Year-to-year my Life Priorities remain the same but what I am willing to do to support them can and does change depending on where I am in my life. For 2013, my #1 LP is to Maintain Good Health. I am highly motivated to support this priority because I know that when I feel good, I can be more positive about my life and admittedly kinder to others which, is another important LP for me.

For 2013 I have committed to three actions that will help me attain my #1 LP. First, I will eat properly, second, I will exercise regularly and third, I will seek medical advice when appropriate. While these are basic approaches to maintaining good health, what I am willing to do is changing this year. As an example, my commitment to exercising regularly will be stepped up this year. I committed to running a triathlon. To keep from being bored with exercise, I decided to challenge myself with a sprint triathlon. To accomplish this goal, I need to research a good training program, find an appropriate level race that is being hosted on a date that works with my schedule and finally and most importantly actually train. 

To create a document, you need to state the priority, declare the actions you will take to support your priorities and then record the goals you set to live your priorities. It looks something like:

1. Maintain good health
        Eat Properly
        Seek appropriate medical advice
              Run a triathlon
                    Find a race
                    Develop a training schedule

As I mentioned last week, I use Excel to chart my plan but whatever works for you is okay. Additionally, if you are of a  personality type that likes to map out your plans, you can drill down to include a monthly, weekly or daily activities. Again that is not required but could be helpful over the course of the year. I firmly believe that human beings need deadlines...that is why the IRS has a deadline for submitting your tax returns, I mean who would ever be on time if you weren't required to be...and it is helpful to set deadlines when establishing personal and professional goals, touch points during the year that keep you on track.  As you move forward, remember, this tool needs to work for you.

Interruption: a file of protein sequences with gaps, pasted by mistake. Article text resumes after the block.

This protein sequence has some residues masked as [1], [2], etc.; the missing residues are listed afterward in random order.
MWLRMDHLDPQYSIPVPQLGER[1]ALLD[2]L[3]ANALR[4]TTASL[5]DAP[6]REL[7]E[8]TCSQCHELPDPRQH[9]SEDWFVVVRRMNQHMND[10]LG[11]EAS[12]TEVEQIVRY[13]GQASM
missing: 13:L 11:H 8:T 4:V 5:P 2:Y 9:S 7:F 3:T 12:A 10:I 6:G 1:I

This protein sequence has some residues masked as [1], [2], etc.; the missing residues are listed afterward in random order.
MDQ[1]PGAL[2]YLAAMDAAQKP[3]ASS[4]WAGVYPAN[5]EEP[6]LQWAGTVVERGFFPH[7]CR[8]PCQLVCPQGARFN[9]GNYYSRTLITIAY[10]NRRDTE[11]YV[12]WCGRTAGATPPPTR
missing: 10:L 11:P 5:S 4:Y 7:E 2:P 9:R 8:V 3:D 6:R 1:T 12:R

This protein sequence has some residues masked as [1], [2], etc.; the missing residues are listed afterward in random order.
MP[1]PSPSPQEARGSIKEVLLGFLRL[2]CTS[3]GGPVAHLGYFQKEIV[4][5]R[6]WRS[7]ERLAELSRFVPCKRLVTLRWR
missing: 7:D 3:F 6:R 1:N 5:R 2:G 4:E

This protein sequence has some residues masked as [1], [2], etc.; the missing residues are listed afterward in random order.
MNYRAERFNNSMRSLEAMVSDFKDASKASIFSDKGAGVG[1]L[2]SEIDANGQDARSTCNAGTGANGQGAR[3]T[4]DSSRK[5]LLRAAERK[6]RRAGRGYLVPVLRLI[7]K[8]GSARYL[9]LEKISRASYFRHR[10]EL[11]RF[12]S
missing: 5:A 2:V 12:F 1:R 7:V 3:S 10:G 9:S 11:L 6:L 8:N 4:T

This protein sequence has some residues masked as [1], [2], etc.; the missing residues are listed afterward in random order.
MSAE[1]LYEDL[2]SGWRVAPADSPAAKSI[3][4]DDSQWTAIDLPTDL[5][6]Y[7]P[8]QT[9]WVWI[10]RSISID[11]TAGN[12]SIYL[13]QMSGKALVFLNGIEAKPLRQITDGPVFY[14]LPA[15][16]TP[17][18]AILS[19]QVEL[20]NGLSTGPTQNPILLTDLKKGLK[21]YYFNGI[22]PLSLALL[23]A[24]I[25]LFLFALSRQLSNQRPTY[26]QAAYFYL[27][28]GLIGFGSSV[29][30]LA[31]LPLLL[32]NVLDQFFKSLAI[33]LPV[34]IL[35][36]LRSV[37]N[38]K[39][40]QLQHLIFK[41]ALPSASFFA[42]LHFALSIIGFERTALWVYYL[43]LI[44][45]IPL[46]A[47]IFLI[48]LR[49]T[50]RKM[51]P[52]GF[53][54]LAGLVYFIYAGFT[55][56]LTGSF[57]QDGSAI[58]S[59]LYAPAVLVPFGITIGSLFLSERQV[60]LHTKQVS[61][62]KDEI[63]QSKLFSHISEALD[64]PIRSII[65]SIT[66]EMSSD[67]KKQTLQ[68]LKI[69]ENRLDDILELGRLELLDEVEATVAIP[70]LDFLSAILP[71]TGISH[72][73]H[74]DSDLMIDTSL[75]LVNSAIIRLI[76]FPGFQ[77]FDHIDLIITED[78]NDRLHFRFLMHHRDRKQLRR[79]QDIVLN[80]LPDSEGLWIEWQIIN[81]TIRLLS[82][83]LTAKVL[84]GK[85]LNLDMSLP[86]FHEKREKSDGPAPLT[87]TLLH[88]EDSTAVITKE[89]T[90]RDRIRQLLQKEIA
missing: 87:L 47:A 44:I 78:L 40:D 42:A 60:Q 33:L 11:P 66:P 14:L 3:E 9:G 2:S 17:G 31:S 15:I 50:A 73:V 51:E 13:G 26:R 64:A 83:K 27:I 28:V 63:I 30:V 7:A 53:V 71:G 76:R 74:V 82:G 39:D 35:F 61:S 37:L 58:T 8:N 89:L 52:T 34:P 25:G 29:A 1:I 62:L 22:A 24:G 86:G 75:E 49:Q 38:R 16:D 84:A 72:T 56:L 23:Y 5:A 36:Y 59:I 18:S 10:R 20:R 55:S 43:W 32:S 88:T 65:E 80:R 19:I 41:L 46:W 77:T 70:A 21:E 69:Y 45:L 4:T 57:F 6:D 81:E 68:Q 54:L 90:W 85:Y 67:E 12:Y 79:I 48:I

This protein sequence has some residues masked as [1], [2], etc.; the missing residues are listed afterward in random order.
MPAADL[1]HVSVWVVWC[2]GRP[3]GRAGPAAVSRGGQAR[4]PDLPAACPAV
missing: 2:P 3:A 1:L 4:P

I have an Excel document that I use so if I you would like to see a copy, just email me at and I will get it right out to you. Let me know if you have anymore questions and I will help you anyway I can as you put together your plan. Until next week...



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Intentional Living Week Eleven: Are You Being True to Yourself?

by Christine

"Action expresses priorities". Mahatma Gandhi

I started this course in 2012 as an introduction to Intentional Living and how to be more mindful in living ones life. The holidays have been a period of review and today, we move forward as we continue building our Life Priorities' plan. 

Now that the Christmas decorations are back in the attic and the champagne glasses are washed and put away, the time has come to embrace the opportunities of 2013. January is the perfect time to build and implement your Life Priority plan. Several of you have reached out, asking specific questions about writing your plan for your #1 Life Priority.  Questions range from "Do I really need to write it all down?" to "What does your plan look like?" This Wednesday and next I will share with you how I build a Life Priority plan. 

First, I need to be specific when I create my plan. I have so many interests that I can get off course or over extend my time if I am not careful. An example of getting off course would be in relationship to my #1 LP-Maintain Good Health. The mornings are my high activity time and sometimes I want to jump right into whatever my current project is at the time instead of exercising. Exercise and eating properly are the stuff that keeps me going so I can work on all my other interests. Writing down my #1 LP and those actions that support my LP helps me keep my commitment. Just this morning I was in a hurry to get to my office and started to drive away without my lunch. My first response was I will get something out. Then I said, "No, (in a mopey inner voice) go back and get the lunch you made". Writing down and being specific about the actions I will take to accomplish my goals helps me stay on plan.